In a side margin of a worn out diary I once wrote “Goals- to learn a foreign language”. Little did I know that the following year I would take a trip that would not only change my life but also help me learn a foreign language! (Read more about me here). This thought prompted me to outline my detailed experience of learning Italian (on my own and with help). Believe me, it has been a journey of constant learning, self discovery and revelation. I do hope you enjoy the experience and gain some inspiration from it.
My Experience of Learning Italian
It just happened after my first trip to Italy. I realized I wanted to connect with the people of Italy and so I thought why not learn the language. So it was never planned.
But what has been my experience of learning a foreign language?? It is akin to leaving the borders of your home country and stepping into an unknown territory for the first time.
I vividly remember how hesitant I was to enroll in a foreign language class a decade ago. But I’m so glad I took the decision and did it. Because over the years, not only has been useful for my personality but also for my professional growth.
It has been an exciting journey even though it is frustrating on so many levels!
I started learning Italian in 2015 from the Italian Cultural Institute in New Delhi. After completing B1 level by mid 2017, I took a pause and studied Italian on my own until I resumed my B2 in 2021.
Complete immersion at home has been one of the prime factors in the improvement of my language skills. I focus learning with movies, books, podcasts, TV shows, YouTube videos etc.
For instance, while cooking, I often play the Radio in the background. Over these years I’ve begun to notice the difference in how much I can understand now. It is important to note that a lot goes in the subconsciousness mind than you think, so passive studying does work!
What were the challenges I faced??
What stood out for me all these years were consistency and passion.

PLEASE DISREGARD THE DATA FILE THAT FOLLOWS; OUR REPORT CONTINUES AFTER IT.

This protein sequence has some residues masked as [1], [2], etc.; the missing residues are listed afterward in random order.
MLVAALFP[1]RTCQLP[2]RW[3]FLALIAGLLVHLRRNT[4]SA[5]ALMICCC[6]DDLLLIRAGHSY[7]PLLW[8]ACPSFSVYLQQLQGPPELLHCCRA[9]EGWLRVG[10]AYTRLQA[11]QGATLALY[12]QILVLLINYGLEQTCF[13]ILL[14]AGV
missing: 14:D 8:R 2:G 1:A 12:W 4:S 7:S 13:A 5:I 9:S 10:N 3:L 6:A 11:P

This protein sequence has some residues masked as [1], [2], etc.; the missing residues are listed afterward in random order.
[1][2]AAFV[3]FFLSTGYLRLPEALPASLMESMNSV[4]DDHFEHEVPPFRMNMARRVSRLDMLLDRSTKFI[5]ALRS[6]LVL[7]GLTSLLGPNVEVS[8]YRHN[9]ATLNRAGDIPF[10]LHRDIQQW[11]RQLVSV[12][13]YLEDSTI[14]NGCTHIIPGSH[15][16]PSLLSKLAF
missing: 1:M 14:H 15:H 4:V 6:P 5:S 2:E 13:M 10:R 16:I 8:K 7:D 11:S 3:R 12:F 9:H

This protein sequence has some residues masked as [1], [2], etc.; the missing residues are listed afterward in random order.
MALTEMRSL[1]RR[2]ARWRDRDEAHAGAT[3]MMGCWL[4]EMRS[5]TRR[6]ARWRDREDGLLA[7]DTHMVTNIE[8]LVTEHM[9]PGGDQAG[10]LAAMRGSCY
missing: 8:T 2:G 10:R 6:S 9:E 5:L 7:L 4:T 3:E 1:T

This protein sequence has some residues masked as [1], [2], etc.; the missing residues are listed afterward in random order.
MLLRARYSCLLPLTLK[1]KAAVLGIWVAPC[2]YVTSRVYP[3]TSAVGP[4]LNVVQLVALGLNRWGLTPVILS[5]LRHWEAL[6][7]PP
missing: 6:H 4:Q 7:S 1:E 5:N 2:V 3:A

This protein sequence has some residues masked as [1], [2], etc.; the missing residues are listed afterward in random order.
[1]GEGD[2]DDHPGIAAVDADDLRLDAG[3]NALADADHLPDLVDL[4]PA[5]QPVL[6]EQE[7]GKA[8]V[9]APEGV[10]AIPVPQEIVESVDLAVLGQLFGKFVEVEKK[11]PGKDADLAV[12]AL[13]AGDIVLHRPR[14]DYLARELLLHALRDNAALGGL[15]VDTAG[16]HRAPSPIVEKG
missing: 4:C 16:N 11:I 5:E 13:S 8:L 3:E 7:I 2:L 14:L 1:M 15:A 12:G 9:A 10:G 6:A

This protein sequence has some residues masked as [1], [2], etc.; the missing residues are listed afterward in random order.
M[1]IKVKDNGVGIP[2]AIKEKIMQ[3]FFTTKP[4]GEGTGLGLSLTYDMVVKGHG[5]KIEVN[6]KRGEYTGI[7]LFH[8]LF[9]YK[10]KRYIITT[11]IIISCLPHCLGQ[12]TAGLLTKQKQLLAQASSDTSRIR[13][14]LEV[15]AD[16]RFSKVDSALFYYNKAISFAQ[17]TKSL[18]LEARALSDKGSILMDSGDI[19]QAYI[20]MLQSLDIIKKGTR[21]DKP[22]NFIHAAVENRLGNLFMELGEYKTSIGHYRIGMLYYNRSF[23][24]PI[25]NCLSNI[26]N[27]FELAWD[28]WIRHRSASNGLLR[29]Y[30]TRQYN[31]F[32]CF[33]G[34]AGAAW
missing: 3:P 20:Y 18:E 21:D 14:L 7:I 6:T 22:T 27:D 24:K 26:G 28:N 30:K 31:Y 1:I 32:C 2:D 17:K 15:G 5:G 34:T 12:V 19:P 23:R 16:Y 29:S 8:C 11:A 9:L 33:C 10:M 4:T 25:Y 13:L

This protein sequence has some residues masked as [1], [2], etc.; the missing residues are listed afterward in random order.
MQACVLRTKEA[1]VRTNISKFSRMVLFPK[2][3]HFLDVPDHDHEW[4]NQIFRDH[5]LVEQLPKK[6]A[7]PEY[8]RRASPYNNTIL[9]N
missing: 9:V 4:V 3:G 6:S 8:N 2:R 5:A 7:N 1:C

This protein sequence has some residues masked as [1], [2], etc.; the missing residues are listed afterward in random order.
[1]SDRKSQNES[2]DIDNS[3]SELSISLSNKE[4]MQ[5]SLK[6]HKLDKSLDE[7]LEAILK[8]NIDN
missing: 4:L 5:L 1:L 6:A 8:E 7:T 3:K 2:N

But language learning came with it’s fair share of challenges:
1. One of the major challenges I faced (and continue to face) is that on some days my brain refuses to function in Italian. There are days when I couldn’t speak in Italian, I didn’t feel the motivation to work even an extra word. It was hard!
2. Another challenge I faced is constantly having to hear the old age myth – that it is impossible to learn a language in late 20s and 30s. People would constantly point that out and in most of my classes I’ve been the eldest of the lot. But I do beg to differ on that subject and would say, learn a language at any age. It’s not about the age but the methods and process you use to study it 🙂
3. The most challenging aspect for me however is my fear of talking. I’ve always had difficulty in speaking to locals, I feel shy and conscious. It is hard for me to put myself out there and though I love constructive feedback from locals, I don’t appreciate locals telling me how every single word needs to be said. Which is also the reason why I constantly second guess myself!!
Another challenge was…..
My boss (of that time) didn’t appreciate my studying Italian over the weekend. He was quite discouraging that I was doing something that didn’t that involve the company’s work. (no, it wasn’t even his company!)
One Friday, he asked me to come for an extra shift on Saturday. I refused to come mainly because it was a day off for me and I had already committed to go for my Italian class.
Boy, did he hate my guts!
Not only did he question and judge me on that incident but also expected me to leave my weekend classes. Today I have a sudden urge to send across this link to my ex-boss, not to feel superior but to let him know that learning a language wasn’t a waste of time (read till the end). And that there’s more to life than the cubicles in the office 😉
Progress So Far:
Progress in Italian hasn’t been super fast but fairly okay. I’ve come to the conclusion that language learning is a lifetime activity. It’s not something you can ever do in a few months or even a few years.